As the saying goes, there is more than one way to skin a cat, and likewise, there is more than one  way to achieve a return on investment. Two stores may achieve an ROI of 200 in the following way:

Advertisement

David Brown: Measure Your Key Performance Indicators

The key to using this information each month is to compare it to your own store’s performance in each area and to identify opportunities.

As we discovered in last month’s article, a 10 percent increase in both stockturn and markup will provide a better result than making a 20 percent increase in just one area or the other. Let’s illustrate using an example that has 100% markup and 1 stockturn as its starting point:

David Brown: Measure Your Key Performance Indicators

A strategy that combines an increase in both areas can be easier to manage and give a slightly better return on investment than a large increase in just one area.

The important thing is to measure. Look at your year-todate reports to determine the current markup and quantity being achieved — once your strategy is in place you can then use the monthly reports to track how you are going.

Advertisement

About the Author: David Brown is President of the Edge Retail Academy, an organization devoted to the ongoing measurement and growth of jewelry store performance and profitability. For further information about the Academy’s management mentoring and industry benchmarking reports contact Carol Druan at [email protected] or Phone toll free (877) 5698657 Edge Retail Academy, 1983 Oliver Springs Street Henderson NV 89052-8502, USA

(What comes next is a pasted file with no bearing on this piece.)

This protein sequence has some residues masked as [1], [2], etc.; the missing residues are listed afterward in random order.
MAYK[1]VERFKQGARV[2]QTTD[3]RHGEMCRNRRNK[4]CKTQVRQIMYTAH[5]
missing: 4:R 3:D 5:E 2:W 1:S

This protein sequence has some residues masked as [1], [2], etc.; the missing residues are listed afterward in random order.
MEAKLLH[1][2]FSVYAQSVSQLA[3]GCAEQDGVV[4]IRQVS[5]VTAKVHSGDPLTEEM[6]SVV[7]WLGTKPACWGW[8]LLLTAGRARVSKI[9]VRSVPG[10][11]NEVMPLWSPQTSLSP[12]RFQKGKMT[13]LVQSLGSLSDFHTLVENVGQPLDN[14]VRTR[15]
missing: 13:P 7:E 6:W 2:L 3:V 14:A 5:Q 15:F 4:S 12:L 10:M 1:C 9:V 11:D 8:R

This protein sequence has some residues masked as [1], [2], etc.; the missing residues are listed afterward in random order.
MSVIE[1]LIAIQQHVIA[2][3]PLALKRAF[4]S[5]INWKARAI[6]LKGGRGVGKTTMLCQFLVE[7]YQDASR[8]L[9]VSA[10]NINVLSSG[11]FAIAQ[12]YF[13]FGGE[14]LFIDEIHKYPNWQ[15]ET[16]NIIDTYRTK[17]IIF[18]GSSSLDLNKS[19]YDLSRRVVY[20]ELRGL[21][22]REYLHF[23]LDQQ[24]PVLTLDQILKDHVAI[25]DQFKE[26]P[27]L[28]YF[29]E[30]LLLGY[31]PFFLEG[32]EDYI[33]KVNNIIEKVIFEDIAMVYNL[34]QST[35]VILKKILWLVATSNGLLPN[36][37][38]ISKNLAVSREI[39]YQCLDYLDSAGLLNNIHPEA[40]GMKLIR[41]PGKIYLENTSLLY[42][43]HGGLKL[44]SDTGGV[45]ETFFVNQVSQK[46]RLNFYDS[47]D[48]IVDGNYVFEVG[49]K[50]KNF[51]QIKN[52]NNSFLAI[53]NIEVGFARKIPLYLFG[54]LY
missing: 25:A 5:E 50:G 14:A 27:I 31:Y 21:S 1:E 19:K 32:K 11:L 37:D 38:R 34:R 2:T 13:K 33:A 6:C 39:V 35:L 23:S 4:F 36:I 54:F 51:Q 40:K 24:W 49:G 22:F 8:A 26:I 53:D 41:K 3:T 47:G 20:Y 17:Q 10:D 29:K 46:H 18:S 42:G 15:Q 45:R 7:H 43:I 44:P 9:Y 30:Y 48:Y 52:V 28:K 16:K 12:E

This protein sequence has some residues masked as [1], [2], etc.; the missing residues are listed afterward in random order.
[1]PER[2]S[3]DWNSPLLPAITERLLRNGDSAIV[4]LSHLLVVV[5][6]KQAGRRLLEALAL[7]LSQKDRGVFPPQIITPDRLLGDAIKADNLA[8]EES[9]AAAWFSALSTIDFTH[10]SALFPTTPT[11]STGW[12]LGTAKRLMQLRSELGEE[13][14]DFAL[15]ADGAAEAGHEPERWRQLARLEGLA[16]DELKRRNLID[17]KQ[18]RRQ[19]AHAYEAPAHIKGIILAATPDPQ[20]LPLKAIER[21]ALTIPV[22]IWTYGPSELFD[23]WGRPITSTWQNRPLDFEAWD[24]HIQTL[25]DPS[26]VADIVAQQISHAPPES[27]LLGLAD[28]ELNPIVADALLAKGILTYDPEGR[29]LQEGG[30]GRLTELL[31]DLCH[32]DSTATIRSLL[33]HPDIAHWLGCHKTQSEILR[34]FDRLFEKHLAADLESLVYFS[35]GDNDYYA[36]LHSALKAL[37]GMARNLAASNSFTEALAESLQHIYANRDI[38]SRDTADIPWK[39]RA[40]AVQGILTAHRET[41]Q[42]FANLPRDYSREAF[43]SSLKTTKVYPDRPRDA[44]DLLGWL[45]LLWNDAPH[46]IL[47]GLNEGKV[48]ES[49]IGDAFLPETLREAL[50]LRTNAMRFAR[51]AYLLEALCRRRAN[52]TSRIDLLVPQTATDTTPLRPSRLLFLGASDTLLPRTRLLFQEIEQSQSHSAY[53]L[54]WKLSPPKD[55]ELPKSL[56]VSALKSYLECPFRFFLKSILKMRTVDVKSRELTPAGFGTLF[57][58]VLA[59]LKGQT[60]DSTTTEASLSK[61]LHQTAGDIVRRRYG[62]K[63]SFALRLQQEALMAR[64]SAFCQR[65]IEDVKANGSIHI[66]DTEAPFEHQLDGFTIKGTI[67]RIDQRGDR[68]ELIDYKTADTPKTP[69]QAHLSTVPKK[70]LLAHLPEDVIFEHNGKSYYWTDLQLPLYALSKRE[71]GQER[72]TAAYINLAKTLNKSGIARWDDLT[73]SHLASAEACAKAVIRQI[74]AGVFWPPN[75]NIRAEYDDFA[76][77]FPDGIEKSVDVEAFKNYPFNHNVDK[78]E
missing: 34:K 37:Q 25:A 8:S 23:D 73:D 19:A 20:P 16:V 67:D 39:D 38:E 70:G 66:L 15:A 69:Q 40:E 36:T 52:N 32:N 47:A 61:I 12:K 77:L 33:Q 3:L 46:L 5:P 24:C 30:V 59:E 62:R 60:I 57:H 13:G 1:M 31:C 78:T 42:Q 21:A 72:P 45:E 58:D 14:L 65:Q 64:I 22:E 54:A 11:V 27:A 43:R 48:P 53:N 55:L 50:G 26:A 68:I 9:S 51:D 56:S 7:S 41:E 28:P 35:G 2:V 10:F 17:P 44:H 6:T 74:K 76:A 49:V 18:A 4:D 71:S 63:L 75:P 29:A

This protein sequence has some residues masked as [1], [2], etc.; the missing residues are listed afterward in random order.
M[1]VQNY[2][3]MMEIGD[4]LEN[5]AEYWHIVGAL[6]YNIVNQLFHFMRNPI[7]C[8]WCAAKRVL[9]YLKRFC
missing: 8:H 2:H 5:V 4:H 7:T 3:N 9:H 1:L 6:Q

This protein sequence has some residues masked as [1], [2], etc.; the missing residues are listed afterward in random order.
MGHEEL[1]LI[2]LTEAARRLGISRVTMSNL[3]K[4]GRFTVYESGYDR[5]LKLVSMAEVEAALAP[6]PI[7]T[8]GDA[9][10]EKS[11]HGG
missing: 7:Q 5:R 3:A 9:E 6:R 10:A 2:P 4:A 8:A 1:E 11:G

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Wilkerson Testimonials | Sollberger’s

Going Out of Business Is an Emotional Journey. Wilkerson Is There to Make It Easier.

Jaki Cowan, the owner of Sollberger’s in Ridgeland, MS, decided the time was right to close up shop. The experience, she says, was like going into the great unknown. There were so many questions about the way to handle the store’s going-out-of-business sale. Luckily for Cowan, Wilkerson made the transition easier and managed everything, from marketing to markdowns.

“They think of everything that you don’t have the time to think of,” she says of the Wilkerson team that was assigned to manage the sale. And it was a total success, with financial goals met by Christmas with another sale month left to go.

Wilkerson even had a plan to manage things while Covid-19 restrictions were still in place. This included limiting the number of shoppers, masking and taking temperatures upon entrance. “We did everything we could to make the staff and public feel as safe as possible.”

Does she recommend Wilkerson to other retailers thinking of retiring, liquidating or selling excess merchandise? Absolutely. “If you are considering going out of business, it’s obviously an emotional journey. But truly rest assured that you’re in good hands with Wilkerson.”